Shropshire Star

The 'secret' train being tested in Shropshire that could revolutionise rural rail journeys

Deep in the heart of the Ironbridge Power Station site, a futuristic-looking train glides along in almost total silence.

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Revolution Very Light Rail is being tested at Ironbridge

Tucked away in this picturesque corner of Shropshire (looking beyond the construction site), it shuttles up and down a few hundred yards of track between a temporary platform and a purpose-built shed, with the loudest sound being a sedate 'clickety clack' as it rolls from rail to rail, as well as the occasional sounding of the horn.

It's somewhat appropriate that in the town that gave birth to the Industrial Revolution, this train - which also has the word 'revolution' in its name - is being demonstrated as a way to potentially transform rural railways.

Called the Revolution Very Light Rail (VLR), it's the product of a partnership between Eversholt Rail, a firm which owns hundreds of UK trains, and Transport Design International (TDI) which designed and built the train. Those behind it say it "reduces all aspects of operating costs" on branch lines.

Down at the test site, Tim Burleigh, head of external relations for Eversholt Rail, said those involved "believe in the product and know it fulfils a real need for the communities" it's designed to serve.

What's the purpose of Revolution VLR?

Revolution Very Light Rail is being tested at Ironbridge

"The role of Revolution is to extend the outreach of the railway, principally helping to achieve modal shift from road to rail, which we all know is needed for the UK to meet its climate change obligations," explained Tim. "It's really a vehicle that is optimised for relatively short operations on segregated branch lines that run into mainline railways.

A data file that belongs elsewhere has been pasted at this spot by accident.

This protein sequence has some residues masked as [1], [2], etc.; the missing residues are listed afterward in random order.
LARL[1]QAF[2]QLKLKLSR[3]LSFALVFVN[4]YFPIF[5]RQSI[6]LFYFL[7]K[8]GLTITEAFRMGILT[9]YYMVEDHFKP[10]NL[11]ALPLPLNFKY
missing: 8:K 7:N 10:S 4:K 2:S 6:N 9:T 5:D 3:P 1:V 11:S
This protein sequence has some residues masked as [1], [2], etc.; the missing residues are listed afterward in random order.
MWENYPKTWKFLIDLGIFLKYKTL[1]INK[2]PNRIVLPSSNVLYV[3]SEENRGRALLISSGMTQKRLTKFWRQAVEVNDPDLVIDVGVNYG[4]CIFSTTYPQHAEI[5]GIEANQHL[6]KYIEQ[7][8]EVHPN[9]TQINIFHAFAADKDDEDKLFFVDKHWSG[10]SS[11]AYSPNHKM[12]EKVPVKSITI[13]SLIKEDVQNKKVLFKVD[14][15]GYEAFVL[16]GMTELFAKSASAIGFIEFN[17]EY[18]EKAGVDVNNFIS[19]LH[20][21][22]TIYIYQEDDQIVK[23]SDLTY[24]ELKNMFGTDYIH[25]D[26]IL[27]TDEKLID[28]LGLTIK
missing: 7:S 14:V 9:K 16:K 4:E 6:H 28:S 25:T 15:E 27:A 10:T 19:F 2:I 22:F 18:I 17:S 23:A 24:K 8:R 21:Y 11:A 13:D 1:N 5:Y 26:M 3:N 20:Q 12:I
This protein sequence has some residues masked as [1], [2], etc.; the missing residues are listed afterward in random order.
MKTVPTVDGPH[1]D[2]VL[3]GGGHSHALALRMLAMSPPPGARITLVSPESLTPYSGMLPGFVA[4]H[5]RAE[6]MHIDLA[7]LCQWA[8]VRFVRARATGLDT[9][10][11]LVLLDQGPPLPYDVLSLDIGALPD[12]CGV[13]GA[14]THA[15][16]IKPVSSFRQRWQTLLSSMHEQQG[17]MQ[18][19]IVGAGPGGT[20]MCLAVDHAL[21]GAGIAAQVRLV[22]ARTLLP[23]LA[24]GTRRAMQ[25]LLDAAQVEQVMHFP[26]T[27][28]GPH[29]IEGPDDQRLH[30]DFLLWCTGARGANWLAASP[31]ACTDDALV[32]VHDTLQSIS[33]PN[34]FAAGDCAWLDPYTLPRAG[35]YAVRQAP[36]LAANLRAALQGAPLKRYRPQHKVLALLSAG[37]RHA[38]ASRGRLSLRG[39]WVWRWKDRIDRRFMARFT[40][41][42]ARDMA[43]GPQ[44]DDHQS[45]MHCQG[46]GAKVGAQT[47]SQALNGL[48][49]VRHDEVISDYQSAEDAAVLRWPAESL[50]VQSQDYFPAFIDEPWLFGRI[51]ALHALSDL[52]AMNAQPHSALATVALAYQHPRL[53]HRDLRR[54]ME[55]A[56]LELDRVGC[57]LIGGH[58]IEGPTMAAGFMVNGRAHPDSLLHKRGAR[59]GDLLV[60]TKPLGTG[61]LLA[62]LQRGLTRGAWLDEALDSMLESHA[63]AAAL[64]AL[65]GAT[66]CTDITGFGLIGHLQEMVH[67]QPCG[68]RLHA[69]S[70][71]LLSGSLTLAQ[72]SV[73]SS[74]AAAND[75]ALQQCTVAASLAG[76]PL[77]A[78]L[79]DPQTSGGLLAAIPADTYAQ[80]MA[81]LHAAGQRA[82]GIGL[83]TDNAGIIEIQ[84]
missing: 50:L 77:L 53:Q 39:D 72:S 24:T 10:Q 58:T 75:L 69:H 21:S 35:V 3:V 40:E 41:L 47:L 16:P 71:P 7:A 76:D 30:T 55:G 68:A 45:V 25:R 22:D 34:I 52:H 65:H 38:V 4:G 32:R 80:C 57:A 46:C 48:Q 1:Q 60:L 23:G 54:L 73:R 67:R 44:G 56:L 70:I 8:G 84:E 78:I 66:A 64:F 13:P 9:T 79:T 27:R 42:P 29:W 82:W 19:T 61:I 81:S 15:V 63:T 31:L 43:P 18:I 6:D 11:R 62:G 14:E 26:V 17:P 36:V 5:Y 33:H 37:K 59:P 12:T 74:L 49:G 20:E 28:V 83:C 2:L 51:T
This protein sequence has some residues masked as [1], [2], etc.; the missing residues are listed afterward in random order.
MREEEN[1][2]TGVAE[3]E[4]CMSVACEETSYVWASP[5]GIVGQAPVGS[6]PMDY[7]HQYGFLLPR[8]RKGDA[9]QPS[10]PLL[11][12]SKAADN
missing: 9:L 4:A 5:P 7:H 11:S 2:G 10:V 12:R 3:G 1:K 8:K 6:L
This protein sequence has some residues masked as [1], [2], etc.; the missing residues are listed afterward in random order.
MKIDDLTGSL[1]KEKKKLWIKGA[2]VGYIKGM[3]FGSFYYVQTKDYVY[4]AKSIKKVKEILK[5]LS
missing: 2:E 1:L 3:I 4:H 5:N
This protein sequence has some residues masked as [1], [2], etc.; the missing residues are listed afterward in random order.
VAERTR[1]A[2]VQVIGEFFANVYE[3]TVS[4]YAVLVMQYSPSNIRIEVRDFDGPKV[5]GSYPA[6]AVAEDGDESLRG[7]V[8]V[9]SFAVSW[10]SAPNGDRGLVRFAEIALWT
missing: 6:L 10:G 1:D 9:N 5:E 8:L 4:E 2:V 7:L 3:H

"We see it very much as a component of a joined up public transport system that could for example have buses at one end, then travelling on Revolution, then travelling on the mainline railway, with everything integrated and time so it makes for a convenient and fuss-free journey."

Revolution VLR would often be seen in rural settings, both on lines that are currently in use and those which could be reopened in future.

By running a low-weight, single-carriage train, it reduces wear and tear on the infrastructure and, therefore, operational costs.

The Revolution VLR in the Ironbridge Power Station site

The demonstration vehicle has 56 seats, which is said to often be more than enough for the shorter routes it's designed to run on. This would release longer, heavier trains, to be redeployed in busier areas where the extra seats and standing room they'd provide would be needed.

For those wanting to reopen a railway, Revolution VLR is said to be the answer. Tim explained that by being lighter, the vehicle would not subject any older track still in place to the same stresses as a traditional train, which could allow a railway to be reopened "under budget and ahead of schedule", or in stages.

One of the benefits the train is being tested at Ironbridge is putting that theory to the test; it's been 60 years since the site last saw passenger trains, and coming up to a decade since the last coal trains served the now-demolished power station. Since then, the track has been left in place, but with minimal work it's able to take the weight of Revolution VLR.

What's the train like?